What’s New?

The first thing to say about Episode Two, other than how utterly fantastic the story is (something we can’t really get into), is that there have been a number of small tweaks to the game between the episodes.

The heads-up display was the first thing I noticed had changed, though nothing is ever said about why and exactly how the HEV Suit gives Gordon a HUD without a helmet. Oh, and yes I’m sure he’s not wearing a helmet because crafty gamers can spot cameos of Gordon in the original expansion packs for Half-Life 2, sans visor.

Anyway, the HUD has changed in a number of subtle ways, some of which are added as the game progresses. The torch icon is now different than it was before, for example, and looks like a little torch in the bottom-centre of the screen. When the torch is flicked on a set of bars appear underneath it to chart power, which is slightly different to the way the icon looked in previous games.

Half-Life 2: Episode Two What's New? Half-Life 2: Episode Two What's New?
Click to enlarge

Now, the HUD may seem to be a largely uninteresting place to start a review for a game as utterly thrilling as Episode Two, but the fact is that you’ve all probably played Half-Life 2 and/or Episode One before and you’re already familiar with what is now the benchmark set up of weapons and gameplay.

There are some more interesting elements which have been tweaked and changed too though, so don’t despair.

The most prominent new feature is the console-style unlockables which can be accessed from the main menu. Achievements can now be unlocked just like on the Xbox 360 and the game will keep track of your progress. Some of these awards are fairly boring, charting little more than the fact that you have finished a level. Other’s bring a more competitive edge to the game by issuing certain missions or parameters – such as stealing so many grenades from a charging zombie with your physics gun, which unlocks an achievement called ‘HotPotat0wned’.

When I first saw the unlockables section, I have to admit I was a bit worried and I didn’t think it bode very well for the game. Surely it was indicative of the game being dumbed down for the console market or being needlessly jazzed up to make the game more interesting? I'll come straight out and say, no, this simply isn't the case.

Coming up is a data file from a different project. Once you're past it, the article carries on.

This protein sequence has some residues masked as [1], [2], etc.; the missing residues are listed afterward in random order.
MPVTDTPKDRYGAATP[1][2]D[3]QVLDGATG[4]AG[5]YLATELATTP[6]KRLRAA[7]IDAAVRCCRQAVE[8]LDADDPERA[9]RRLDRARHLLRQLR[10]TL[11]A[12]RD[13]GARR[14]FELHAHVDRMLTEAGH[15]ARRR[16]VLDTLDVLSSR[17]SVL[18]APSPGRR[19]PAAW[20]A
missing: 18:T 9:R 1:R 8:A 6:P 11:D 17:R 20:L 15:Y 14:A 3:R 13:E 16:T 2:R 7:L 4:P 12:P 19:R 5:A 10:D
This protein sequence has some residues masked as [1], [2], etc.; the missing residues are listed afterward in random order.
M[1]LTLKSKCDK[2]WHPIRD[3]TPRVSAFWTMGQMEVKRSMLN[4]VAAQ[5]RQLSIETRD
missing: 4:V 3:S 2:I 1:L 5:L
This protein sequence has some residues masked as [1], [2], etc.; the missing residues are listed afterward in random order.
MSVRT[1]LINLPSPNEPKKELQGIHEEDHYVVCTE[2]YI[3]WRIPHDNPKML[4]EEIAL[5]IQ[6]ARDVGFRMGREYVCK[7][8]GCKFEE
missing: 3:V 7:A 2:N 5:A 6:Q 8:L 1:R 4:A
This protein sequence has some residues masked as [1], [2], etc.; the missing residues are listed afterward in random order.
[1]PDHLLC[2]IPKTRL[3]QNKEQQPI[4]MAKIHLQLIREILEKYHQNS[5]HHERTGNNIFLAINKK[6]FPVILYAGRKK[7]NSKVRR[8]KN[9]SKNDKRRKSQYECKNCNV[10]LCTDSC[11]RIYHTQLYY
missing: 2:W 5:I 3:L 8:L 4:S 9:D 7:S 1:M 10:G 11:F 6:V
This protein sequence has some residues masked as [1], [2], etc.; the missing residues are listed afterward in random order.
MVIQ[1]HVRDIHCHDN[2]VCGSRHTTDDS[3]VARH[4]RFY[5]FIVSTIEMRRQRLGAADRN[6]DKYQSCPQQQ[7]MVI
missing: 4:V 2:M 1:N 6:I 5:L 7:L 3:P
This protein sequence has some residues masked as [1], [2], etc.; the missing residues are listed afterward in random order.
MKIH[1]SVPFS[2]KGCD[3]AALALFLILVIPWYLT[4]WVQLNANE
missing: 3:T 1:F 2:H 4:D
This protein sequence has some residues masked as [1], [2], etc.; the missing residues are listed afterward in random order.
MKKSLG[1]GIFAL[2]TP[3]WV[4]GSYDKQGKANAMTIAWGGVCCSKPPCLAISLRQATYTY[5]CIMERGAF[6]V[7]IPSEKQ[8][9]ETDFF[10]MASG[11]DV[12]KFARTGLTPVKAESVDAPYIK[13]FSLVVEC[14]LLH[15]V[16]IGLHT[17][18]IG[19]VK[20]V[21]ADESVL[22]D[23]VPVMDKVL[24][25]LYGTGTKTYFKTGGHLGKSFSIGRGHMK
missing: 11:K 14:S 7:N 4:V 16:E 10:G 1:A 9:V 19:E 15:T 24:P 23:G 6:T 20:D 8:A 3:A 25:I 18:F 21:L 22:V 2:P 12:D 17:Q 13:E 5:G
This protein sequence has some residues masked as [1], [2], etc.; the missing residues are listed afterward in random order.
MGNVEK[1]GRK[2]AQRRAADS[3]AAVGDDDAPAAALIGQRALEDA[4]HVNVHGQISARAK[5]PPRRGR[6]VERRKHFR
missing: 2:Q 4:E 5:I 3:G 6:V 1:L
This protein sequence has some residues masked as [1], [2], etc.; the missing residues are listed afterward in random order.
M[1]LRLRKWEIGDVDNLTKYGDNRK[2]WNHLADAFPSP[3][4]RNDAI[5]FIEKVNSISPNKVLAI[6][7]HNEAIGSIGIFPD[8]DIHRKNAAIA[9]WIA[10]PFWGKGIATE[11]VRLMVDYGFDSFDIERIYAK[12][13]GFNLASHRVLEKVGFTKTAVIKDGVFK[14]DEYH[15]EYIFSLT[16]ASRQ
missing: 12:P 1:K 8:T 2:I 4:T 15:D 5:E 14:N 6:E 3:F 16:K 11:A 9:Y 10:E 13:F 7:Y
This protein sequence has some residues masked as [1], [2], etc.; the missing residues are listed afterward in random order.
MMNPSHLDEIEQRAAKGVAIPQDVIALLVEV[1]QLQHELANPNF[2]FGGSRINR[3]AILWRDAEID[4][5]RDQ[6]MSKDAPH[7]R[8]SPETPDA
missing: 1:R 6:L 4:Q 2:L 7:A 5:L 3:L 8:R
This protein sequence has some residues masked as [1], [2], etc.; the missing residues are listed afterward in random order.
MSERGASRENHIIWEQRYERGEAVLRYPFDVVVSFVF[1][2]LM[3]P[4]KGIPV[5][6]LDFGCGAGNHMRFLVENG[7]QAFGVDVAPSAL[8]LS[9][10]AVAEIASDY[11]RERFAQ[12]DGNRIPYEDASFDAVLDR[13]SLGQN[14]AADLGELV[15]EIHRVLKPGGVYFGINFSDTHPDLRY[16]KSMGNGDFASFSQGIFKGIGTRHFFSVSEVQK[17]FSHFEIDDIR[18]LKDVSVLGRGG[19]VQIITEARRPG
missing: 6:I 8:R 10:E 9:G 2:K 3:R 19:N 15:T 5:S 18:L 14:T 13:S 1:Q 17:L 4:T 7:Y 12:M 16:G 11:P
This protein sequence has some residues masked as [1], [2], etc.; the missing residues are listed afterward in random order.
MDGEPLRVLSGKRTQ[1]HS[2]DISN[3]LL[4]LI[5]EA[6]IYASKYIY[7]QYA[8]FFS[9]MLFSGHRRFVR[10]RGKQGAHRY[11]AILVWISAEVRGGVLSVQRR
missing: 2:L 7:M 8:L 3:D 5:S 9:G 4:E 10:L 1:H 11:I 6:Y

Although the achievements and unlockables could have this effect in theory, the reality is that they don’t and Episode Two is just as clever and as witty as ever. There are layers and layers of in-jokes amongst the stark, often powerfully bleak tragedy of this future world at war – with all of the above sandwiched between equal slices of palpable tensions and finger-bleeding gameplay.

Half-Life 2: Episode Two What's New? Half-Life 2: Episode Two What's New?
Click to enlarge

Episode Two also brings a new weapon to the game – The Magnusson Device or Strider Buster. Named after one of the new characters, whose identity we won’t go into other than to say that he’s a good guy, the device is a type of sticky bomb used to destroy Striders.

Using a Strider Buster is fairly simple, but the effects are particularly brilliant to watch. Introduced towards the end of the game, players have to use the grav gun to throw the bombs on to the hull of a Strider, then shoot it to detonate it. The ensuing explosion is a little icky, with Strider guts flying everywhere and whiffs of yellow smoke pouring out.

A handful of new enemies make an appearance too – new Acid Antlions with range attacks, as well as the Hunter Striders glimpsed at in the previous episode. The Hunters are a particularly tough enemy who take a lot of firepower to take down and they like to hunt alongside the larger Striders, making it difficult to use Strider Busters unless they are destroyed. In a possible nod to the Half-Life of the console world, the Hunter's main attack is similar to the needler from Halo, with dozens of rounds clinging to a surface before they detonate a few seconds later.

Still, the great thing about Episode Two is that, for everything which has changed, two things have stayed the same. Valve are clearly a developer who know what they’re doing and have left a great portion of the games brilliance intact.
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